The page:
Professional looking out of a skyscraper window with more skyscrapers in the background. He has a mobile phone in his hand.
Professional looking out of a skyscraper window with more skyscrapers in the background. He has a mobile phone in his hand.
26th Jan 2023

How can business leaders take a proactive approach to wellbeing to protect their heart health?

There's no question that stress can exert physiological effects on the body. According to the World Health Organisation1, stress can cause an increased heart rate, difficulty in breathing, disturbance in sleeping patterns and the worsening of pre-existing health conditions (both physical and mental).

And, while the connection between chronic forms of stress and heart disease isn't well defined, it’s perhaps no surprise that people in high pressured jobs are increasingly worried about how work-related stress may affect their heart health.

Bupa Global’s latest Executive Wellbeing Index tells us a little more about the physical manifestations of stress and the possible link to heart health. According to the study, during the last year, 17 per cent of executives have experienced burnout - a state of ongoing exhaustion often caused by the stresses and strains of professional life. What’s more, many of these executives experienced physical, heart-related, symptoms. Nine per cent of executives reported feeling tight chested, faint or short of breath as symptoms of stress – causing concern for many.

There are marked differences in how many executives in different territories experience burnout – for example, 29 per cent of respondents in Egypt reported symptoms of burnout, compared with 19 per cent in the UAE and 16 per cent in the UK. But, while the numbers fluctuate across territories, it’s clear that this issue is causing concern for executives around the world.

So, what can they do to turn stress around and protect their heart health? Dr Yassir Javaid, Clinical Director for Cardiology at Bupa has some specific tips to make an immediate impact on health and wellbeing.

Recognise when you’re using unhealthy coping mechanisms

While the direct link between stress and heart disease hasn’t yet been proven, stress may influence heart disease in more subtle ways.

"Stress causes some people to act in ways that increase their risk of heart disease," Dr. Javaid says. “They may turn to unhealthy eating habits, tobacco or even drug use to combat feelings of stress – all of which can have a negative impact on our heart health.”

If this sounds like you, it’s crucial to speak up and get support. And, says Dr Javaid, “The sooner you recognise the signs, the quicker you can take action to make things better.”

Prioritise exercise to de-stress and improve health

Every time you are physically active, your body releases mood-boosting chemicals called endorphins. Exercising not only helps control stress and boosts feelings of happiness, it can also protect against heart disease by lowering your blood pressure, strengthening your heart muscles, and helping you maintain a healthy weight.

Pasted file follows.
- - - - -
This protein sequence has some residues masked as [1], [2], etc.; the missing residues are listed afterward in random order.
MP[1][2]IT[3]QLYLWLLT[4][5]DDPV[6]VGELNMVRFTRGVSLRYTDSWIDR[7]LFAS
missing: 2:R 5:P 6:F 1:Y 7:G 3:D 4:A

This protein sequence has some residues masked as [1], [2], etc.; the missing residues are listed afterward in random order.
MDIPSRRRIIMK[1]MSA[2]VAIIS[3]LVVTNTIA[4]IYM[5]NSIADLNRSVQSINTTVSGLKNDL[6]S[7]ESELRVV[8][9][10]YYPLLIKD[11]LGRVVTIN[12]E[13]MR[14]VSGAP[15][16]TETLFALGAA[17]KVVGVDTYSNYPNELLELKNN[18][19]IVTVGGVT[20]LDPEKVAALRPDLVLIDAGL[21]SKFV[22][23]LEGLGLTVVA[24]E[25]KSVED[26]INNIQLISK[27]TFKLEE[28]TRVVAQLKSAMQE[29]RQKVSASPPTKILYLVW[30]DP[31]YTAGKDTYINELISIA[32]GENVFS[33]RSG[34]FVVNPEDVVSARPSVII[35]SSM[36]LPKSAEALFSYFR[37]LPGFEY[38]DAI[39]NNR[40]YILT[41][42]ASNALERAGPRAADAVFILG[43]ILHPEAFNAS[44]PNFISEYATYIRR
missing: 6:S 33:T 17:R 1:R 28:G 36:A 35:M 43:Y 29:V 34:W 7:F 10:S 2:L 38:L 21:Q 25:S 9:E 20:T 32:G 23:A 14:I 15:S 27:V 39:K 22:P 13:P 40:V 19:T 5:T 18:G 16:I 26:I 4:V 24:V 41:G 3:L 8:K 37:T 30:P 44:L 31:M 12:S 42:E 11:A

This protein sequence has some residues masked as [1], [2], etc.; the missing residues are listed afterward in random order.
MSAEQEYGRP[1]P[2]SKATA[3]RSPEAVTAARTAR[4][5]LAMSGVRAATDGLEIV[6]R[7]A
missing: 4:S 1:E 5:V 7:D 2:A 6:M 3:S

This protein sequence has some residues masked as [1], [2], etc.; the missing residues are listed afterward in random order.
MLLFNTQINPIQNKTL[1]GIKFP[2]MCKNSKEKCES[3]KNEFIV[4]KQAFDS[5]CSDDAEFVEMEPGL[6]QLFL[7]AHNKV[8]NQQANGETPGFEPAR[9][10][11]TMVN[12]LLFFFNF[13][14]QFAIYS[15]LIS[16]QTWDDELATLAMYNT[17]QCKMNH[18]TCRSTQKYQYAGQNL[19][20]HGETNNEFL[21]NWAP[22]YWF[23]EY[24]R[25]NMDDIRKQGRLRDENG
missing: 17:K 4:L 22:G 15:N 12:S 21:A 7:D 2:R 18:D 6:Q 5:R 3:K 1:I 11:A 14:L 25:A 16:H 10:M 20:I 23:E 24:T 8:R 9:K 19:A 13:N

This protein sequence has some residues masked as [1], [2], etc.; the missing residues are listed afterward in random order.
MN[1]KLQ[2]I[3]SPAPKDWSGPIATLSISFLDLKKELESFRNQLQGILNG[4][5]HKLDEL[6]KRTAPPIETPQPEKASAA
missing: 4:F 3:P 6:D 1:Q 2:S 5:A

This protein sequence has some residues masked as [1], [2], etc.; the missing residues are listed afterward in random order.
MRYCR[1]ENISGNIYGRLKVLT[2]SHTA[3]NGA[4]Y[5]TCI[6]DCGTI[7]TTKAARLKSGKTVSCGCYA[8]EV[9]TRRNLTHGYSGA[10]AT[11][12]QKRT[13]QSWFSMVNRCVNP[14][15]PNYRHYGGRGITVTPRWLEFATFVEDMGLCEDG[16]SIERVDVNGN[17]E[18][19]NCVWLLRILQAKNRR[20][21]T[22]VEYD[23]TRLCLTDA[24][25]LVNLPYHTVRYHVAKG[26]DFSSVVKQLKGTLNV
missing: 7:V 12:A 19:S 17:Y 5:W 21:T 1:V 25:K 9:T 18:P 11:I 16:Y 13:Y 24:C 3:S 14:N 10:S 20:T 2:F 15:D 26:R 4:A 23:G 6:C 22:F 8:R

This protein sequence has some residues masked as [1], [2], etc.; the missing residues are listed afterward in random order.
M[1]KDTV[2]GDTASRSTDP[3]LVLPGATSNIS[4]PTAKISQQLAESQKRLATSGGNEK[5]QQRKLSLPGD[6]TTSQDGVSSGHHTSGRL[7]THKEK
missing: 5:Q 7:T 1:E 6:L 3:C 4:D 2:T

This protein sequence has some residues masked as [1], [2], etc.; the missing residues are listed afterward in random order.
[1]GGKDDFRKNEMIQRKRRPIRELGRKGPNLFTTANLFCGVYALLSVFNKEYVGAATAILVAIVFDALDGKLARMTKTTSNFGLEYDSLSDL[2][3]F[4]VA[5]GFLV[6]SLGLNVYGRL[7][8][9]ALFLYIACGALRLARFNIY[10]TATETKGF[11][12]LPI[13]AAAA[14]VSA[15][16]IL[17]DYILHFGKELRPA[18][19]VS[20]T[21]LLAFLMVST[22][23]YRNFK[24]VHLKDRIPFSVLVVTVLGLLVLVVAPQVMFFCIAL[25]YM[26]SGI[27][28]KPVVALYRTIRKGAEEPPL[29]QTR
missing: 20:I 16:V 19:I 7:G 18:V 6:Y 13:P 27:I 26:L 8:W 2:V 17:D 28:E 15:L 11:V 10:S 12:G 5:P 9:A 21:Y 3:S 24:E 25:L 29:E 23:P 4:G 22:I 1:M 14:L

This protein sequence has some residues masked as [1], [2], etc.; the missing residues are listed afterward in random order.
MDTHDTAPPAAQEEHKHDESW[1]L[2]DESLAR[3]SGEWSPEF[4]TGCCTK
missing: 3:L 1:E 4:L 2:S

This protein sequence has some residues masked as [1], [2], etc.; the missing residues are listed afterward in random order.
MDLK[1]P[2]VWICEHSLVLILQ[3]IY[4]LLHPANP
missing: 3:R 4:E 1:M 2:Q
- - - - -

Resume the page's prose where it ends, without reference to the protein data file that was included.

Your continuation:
Dr Javaid comments: “Of course, not everyone is able to exercise in the same way, but it’s important to find ways of keeping as active as possible, whenever it’s possible. And it’s important to do things you enjoy. If exercise is a chore, you’re less likely to keep it up for the long-term.”

Look at ways you can improve your sleep

Bupa’s study revealed that nearly two in ten (19%) executives around the world report experiencing disturbed sleep over the last year. Many factors can interfere with a good night's sleep — from work stress and family responsibilities to illnesses.

Dr Javaid says: “You may not be able to control the factors that interfere with your sleep – but, more promisingly, you can adopt habits that encourage better sleep. Stick to a sleep schedule, pay attention to what you eat and drink, create a restful environment – and limit any daytime naps you take.”

Keep up with your routine appointments and checks

If you’re feeling overwhelmed or stressed it can be easy to de-prioritise the routine health appointments which help keep you well. Tackle this by creating calendar reminders to book important appointments, setting periodic or annual reminders to do so.

Private Client by Bupa customers with an Ultimate health plan can also take advantage of personalised services like the Lifecare Concierge Manager, where a dedicated manager is charged with understanding and supporting the health needs of the individuals and families they look after. Over the course of a day, a Lifecare Concierge Manager might deal with everything from arranging regular dental appointments to appointments with specialists, or even co-ordinating emergency repatriations in times of crisis.

What’s more, Bupa customers may be able to benefit from resources like annual health checks, which are an important factor in ensuring good health for the long-term.

Take time off and unplug

It's impossible to escape stress when it follows you everywhere. Dr Javaid asserts the importance of creating boundaries between work and home life and taking opportunities to turn off completely. “Avoid your phone, emails and even TV news,” he says. “Take time each day - even if it's for just 10 or 15 minutes - to escape from the world.”

“Remember that time is precious, and work is not the be-all and end-all of life” continues Dr Javaid. “Your work can cope without you while you take time to relax and unwind. And the calmer you are, the more productive you’ll be in the long run.”

He continues: “Another way to establish a good work life balance and tackle stress is to commit to a regular ritual or fun routine with your family or loved ones and prioritise this over anything else during the set time.”

1 Stress (, last accessed in January 2024